2212 Tenth Street
I am upset and disappointed that this item (Item 55 on last night's agenda) was remanded to the ZAB. There is no need for the City Council to get involved with a housing proposal that complies with the existing zoning codes.
A neighbor raised complaints that the shadows added by the new building would be cast on her zucchini garden. A legal mechanism for resolving this problem: The neighbor can purchase an easement that forbids the property owner from casting shadows on her garden. The fact that no easement was purchased suggests that the homeowner values the housing more than the neighbor values her garden. The City Council should take this value judgment into account.
This would be like going to Berkeley Bowl, observing that a watermelon costs $20, complaining that the price is too high, and then asking the City Council to get Berkeley Bowl to give it to you for free. Either buy it or don't buy it; there's zero need for the City Council to get involved.
Furthermore, there is no "right to sunlight" in the United States. Treating the neighbor's complaints as valid suggests that your neighbors have some sort of covenant over your property, above and beyond what is allowed by current zoning laws. I am a renter, not a property owner, but if I owned land I would be very upset if I couldn't build what I wanted on it, in compliance with the zoning codes.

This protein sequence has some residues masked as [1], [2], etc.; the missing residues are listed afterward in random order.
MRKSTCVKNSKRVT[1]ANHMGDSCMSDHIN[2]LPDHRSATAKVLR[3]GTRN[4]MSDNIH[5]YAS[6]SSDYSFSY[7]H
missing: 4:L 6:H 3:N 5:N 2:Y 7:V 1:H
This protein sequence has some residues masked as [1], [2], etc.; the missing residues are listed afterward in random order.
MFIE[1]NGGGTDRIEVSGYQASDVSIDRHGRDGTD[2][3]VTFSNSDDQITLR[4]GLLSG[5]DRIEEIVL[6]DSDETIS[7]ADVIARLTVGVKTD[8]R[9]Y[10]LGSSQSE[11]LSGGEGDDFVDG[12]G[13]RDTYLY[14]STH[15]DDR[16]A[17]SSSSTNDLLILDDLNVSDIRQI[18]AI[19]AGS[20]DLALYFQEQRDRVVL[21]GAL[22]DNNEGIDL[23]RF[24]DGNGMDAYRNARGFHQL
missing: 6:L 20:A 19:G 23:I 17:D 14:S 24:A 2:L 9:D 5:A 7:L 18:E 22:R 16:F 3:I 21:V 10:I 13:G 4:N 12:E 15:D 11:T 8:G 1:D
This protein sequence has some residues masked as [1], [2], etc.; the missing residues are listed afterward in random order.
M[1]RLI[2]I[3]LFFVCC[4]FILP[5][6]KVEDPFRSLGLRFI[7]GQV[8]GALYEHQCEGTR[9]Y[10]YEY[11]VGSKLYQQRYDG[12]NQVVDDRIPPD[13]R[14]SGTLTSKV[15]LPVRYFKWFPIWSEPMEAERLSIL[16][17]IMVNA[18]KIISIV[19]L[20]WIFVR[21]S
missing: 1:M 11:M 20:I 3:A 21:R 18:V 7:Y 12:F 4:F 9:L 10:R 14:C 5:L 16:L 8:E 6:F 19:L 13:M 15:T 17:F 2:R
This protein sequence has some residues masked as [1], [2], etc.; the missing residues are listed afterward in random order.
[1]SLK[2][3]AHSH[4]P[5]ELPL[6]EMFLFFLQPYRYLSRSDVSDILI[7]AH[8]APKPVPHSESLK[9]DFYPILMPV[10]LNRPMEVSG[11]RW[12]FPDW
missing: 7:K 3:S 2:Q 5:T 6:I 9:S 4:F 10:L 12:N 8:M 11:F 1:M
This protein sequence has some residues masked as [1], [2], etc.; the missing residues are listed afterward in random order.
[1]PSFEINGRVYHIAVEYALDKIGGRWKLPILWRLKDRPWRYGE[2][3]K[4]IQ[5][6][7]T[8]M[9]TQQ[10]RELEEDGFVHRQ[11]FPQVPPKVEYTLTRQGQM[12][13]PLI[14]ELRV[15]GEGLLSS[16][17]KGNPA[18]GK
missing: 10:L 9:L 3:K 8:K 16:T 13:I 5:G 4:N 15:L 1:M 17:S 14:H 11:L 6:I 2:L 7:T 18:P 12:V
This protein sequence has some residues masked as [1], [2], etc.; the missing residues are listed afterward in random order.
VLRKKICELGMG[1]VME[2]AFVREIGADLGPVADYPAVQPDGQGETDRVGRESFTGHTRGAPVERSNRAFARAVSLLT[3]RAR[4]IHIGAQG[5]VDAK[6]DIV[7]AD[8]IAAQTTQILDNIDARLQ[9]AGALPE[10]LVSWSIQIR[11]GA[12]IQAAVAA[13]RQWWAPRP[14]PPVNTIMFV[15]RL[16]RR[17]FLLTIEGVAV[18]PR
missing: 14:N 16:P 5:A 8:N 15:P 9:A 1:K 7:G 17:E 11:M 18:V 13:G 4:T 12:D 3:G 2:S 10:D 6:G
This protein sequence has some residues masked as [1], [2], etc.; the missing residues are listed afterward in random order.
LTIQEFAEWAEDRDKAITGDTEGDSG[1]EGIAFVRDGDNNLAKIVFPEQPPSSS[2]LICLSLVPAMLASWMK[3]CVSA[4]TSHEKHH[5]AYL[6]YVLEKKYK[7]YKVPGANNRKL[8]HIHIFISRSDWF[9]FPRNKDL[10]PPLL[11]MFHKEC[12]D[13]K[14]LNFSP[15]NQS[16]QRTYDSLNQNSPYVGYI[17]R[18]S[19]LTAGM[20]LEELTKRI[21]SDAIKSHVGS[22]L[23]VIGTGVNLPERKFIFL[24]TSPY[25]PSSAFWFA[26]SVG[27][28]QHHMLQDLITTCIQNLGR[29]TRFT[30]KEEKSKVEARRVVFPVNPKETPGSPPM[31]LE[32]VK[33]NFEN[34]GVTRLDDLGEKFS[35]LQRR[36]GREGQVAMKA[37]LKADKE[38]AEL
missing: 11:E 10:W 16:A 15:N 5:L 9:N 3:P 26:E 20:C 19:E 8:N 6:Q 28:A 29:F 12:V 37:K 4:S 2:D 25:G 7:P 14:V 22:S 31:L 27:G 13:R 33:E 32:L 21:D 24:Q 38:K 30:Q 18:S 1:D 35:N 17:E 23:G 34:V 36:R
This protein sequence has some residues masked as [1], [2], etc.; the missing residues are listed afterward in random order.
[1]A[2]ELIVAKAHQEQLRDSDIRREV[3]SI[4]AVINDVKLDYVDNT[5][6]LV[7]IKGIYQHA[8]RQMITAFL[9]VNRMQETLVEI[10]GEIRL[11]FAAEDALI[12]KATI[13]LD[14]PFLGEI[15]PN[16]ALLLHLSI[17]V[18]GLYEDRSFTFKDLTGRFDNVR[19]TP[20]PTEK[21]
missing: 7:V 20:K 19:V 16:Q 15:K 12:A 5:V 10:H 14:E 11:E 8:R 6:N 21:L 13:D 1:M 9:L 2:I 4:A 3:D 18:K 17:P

We're in the middle of a housing crisis. Delaying or denying housing approvals suggests to Berkeley neighbors that their stalling tactics will work, and invites more of them in the future. It also increases the costs to homeowners (seeking ADU's) and property owners large and small to propose and build new housing. Building more housing is the best way to prevent future rent increases; we should be doing everything we can to stimulate its production.
I would also much rather have a zucchini garden crisis than a housing crisis; many Berkeley City employees and teachers can't afford live in Berkeley, and many Bay Area families pay more than half of their income in rent. This seems far more dire than someone whose homegrown vegetables are slightly smaller.
I would also expect the Berkeley City Council to be a bit more retrospect about delaying housing proposals when the City has been sued twice for violating the Housing Accountability Act.